Background: Marijuana has vasoconstrictive properties and its use has been associated with increased blood pressure in the general population. Yet, there are limited data on marijuana use and adverse outcomes among women with hypertension in pregnancy, even though these disorders are associated with severe maternal and fetal morbidity and mortality. Since marijuana is currently the most commonly used illicit drug in pregnancy, there is an urgent need to better understand the potential association between marijuana use and hypertension in pregnancy. Objective: To determine the adverse prenatal effects of marijuana use in women with hypertension in pregnancy. Study design: We conducted a retrospective cohort study among individuals with hypertension in pregnancy that delivered ≥23 weeks’ gestation at Oregon Health & Science University (October 2013–September 2018). The primary exposure assessed was marijuana use, identified by chart review of documented patient self-report or positive urine toxicology screen. Individuals were stratified into two groups by marijuana use: use during pregnancy versus never used. Primary outcomes included composite adverse maternal and neonatal outcomes. Secondary outcomes included individual maternal outcomes, rarer neonatal outcomes and severe features of preeclampsia. Differences were analyzed by Fisher’s exact, t-test, and logistic regression. Significance was determined by alpha = 0.05 for primary outcomes and alpha = 0.01 for secondary outcomes. Results: From 11,825 deliveries, 1,613 (13.6%) were classified with hypertension in pregnancy. A total of 117 individuals (7.3%) used marijuana during pregnancy, 1,110 (68.2%) had never used marijuana and 396 (24.6%) had unknown marijuana use and were excluded, leaving 1,217 individuals in this analysis. Women using marijuana in pregnancy were more likely to be younger, non-Hispanic White, publicly insured and using other substances compared to women who did not use marijuana. There were no differences in the overall distribution of hypertensive disorders, including preeclampsia with severe features, in women who used marijuana versus those who did not (p =.80). In multivariable analyses, after adjusting for maternal factors and other substance use, marijuana use was not associated with adverse maternal (aOR 1.23, 95% CI 0.43–3.50, p =.69) or neonatal (aOR 0.90, 95% CI 0.28–2.89, p =.86) outcomes. Conclusions: Marijuana use in pregnancy was not associated with maternal or neonatal outcomes or worsened hypertensive disease among women with hypertension in pregnancy after adjusting for maternal characteristics, including use of other substances. Our data highlight the need to consider use of other substances when evaluating the association between marijuana use in pregnancy and adverse pregnancy outcomes.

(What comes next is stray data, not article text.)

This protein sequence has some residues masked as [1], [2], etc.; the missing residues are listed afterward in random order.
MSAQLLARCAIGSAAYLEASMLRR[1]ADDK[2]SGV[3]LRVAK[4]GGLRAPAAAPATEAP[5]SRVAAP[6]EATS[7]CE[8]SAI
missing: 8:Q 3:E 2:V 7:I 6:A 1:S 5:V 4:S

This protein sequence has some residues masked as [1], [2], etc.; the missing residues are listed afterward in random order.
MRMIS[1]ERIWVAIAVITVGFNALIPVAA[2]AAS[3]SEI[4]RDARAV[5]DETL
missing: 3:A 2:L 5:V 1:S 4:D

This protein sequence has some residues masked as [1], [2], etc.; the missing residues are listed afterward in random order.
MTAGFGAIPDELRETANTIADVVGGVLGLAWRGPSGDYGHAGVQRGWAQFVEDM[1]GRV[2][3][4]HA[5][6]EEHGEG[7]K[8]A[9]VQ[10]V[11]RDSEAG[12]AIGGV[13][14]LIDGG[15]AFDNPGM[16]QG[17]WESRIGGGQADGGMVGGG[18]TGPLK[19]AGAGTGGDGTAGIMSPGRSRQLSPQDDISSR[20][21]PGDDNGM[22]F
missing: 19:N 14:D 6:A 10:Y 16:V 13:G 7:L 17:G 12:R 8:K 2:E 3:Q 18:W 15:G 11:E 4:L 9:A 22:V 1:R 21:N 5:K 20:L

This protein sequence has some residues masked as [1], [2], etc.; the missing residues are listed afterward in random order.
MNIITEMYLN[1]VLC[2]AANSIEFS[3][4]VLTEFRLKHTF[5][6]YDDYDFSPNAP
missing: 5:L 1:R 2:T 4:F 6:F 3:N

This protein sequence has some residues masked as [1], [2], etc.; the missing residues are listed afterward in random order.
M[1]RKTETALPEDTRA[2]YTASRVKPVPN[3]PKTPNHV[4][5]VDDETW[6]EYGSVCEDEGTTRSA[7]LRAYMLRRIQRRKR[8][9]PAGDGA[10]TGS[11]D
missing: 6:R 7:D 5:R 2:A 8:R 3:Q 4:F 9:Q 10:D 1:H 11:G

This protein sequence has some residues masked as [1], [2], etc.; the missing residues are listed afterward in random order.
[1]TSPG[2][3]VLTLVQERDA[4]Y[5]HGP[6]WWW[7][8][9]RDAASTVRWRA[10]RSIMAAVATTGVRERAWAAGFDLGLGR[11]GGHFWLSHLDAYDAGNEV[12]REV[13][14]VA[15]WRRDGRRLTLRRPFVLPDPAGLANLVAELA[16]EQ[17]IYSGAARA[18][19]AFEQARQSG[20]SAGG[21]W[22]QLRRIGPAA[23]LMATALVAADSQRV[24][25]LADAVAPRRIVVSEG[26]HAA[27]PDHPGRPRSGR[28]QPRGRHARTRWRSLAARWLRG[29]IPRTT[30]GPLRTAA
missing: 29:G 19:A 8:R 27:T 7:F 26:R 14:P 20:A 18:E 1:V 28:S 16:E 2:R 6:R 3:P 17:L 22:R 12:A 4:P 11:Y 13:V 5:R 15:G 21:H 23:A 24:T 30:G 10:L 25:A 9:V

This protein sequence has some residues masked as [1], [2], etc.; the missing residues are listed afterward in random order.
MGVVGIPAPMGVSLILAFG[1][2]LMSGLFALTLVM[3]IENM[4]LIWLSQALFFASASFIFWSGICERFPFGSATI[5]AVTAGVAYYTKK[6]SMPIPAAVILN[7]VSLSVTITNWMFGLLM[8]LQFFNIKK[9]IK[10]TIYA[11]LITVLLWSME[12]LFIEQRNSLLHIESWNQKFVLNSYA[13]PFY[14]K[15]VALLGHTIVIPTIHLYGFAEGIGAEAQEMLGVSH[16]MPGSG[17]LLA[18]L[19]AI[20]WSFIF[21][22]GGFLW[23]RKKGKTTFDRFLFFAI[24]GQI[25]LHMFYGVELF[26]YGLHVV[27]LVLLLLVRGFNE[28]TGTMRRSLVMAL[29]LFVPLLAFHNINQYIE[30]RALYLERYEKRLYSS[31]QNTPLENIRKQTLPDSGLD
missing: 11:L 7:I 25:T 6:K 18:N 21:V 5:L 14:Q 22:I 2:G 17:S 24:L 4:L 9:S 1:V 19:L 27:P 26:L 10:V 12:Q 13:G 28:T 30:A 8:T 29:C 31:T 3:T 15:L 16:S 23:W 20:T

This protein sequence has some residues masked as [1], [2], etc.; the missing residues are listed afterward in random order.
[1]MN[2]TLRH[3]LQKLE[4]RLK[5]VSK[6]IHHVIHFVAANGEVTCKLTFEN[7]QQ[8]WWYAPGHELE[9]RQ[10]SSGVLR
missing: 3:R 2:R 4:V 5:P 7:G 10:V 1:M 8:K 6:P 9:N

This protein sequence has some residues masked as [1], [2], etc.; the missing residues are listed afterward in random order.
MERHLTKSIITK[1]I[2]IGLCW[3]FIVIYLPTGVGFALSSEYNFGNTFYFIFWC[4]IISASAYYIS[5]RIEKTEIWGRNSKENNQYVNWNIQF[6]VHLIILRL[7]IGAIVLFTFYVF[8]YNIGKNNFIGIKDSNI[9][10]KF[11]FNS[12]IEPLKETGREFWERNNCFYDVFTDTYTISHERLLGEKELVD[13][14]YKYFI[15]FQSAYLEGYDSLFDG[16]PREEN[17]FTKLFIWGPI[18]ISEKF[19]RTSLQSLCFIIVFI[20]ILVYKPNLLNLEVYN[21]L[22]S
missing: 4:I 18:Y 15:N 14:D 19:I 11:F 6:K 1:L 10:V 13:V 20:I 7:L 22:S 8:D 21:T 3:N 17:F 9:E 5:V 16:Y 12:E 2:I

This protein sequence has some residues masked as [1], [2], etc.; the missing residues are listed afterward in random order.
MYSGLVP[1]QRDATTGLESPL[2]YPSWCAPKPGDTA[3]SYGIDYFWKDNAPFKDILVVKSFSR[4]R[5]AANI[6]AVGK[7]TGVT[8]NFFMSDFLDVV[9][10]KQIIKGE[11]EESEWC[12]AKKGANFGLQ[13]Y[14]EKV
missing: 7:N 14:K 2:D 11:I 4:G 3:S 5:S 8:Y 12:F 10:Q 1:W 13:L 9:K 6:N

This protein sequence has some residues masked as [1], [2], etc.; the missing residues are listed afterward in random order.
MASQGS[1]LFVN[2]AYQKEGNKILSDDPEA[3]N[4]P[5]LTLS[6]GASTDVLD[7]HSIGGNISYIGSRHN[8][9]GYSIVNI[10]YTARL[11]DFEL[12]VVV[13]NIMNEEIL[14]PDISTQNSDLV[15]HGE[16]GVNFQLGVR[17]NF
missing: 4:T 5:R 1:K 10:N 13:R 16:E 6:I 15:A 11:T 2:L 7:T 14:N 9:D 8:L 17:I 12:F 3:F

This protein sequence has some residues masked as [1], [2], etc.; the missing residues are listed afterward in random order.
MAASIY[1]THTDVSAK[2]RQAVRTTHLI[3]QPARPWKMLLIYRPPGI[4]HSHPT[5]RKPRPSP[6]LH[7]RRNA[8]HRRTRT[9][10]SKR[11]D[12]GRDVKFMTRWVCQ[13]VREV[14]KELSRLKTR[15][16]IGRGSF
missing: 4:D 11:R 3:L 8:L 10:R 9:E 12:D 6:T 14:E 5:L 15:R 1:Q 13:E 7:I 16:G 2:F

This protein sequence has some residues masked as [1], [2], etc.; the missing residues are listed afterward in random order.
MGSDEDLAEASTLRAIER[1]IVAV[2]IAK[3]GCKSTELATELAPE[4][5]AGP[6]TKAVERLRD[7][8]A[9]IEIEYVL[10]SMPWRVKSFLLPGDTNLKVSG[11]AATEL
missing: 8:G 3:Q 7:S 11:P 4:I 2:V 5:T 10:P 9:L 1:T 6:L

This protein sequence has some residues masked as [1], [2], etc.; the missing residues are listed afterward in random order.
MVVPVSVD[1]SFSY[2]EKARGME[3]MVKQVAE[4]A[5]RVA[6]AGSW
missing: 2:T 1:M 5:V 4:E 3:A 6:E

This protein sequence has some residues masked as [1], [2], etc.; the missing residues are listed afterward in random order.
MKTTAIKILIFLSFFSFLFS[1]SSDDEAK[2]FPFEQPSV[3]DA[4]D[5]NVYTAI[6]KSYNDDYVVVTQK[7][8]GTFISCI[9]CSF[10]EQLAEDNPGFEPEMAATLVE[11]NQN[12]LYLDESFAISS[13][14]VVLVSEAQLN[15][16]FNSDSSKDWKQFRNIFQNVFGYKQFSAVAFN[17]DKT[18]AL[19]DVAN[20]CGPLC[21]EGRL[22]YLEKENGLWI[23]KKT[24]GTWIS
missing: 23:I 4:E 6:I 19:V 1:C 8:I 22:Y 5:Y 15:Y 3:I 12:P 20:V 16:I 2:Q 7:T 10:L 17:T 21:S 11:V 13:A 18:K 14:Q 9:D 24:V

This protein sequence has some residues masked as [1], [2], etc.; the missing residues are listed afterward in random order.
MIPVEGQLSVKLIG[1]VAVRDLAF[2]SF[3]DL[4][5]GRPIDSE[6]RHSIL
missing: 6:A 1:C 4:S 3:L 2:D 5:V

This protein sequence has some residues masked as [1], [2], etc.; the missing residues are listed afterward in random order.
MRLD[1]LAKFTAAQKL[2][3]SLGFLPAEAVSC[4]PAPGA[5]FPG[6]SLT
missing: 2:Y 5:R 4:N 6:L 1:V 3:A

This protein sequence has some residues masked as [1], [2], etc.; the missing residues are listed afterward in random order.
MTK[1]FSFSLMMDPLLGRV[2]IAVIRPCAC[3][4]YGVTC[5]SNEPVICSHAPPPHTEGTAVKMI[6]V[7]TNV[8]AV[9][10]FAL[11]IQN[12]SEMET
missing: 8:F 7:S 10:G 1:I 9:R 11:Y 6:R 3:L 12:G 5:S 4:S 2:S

ASJC Scopus subject areas
- Pediatrics, Perinatology, and Child Health
- Obstetrics and Gynecology